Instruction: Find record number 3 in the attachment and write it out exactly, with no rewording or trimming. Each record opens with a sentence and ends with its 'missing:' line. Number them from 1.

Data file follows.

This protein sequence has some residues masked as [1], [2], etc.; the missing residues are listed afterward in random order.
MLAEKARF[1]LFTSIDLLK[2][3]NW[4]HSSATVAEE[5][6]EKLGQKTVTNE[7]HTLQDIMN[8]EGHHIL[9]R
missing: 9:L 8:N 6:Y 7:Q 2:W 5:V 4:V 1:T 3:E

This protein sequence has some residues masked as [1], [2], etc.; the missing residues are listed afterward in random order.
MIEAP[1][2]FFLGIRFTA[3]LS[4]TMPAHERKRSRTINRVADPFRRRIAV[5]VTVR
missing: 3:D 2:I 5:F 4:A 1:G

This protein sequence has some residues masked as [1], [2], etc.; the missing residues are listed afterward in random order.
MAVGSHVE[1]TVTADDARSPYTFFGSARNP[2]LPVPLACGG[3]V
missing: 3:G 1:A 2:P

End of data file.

This protein sequence has some residues masked as [1], [2], etc.; the missing residues are listed afterward in random order.
MAVGSHVE[1]TVTADDARSPYTFFGSARNP[2]LPVPLACGG[3]V
missing: 3:G 1:A 2:P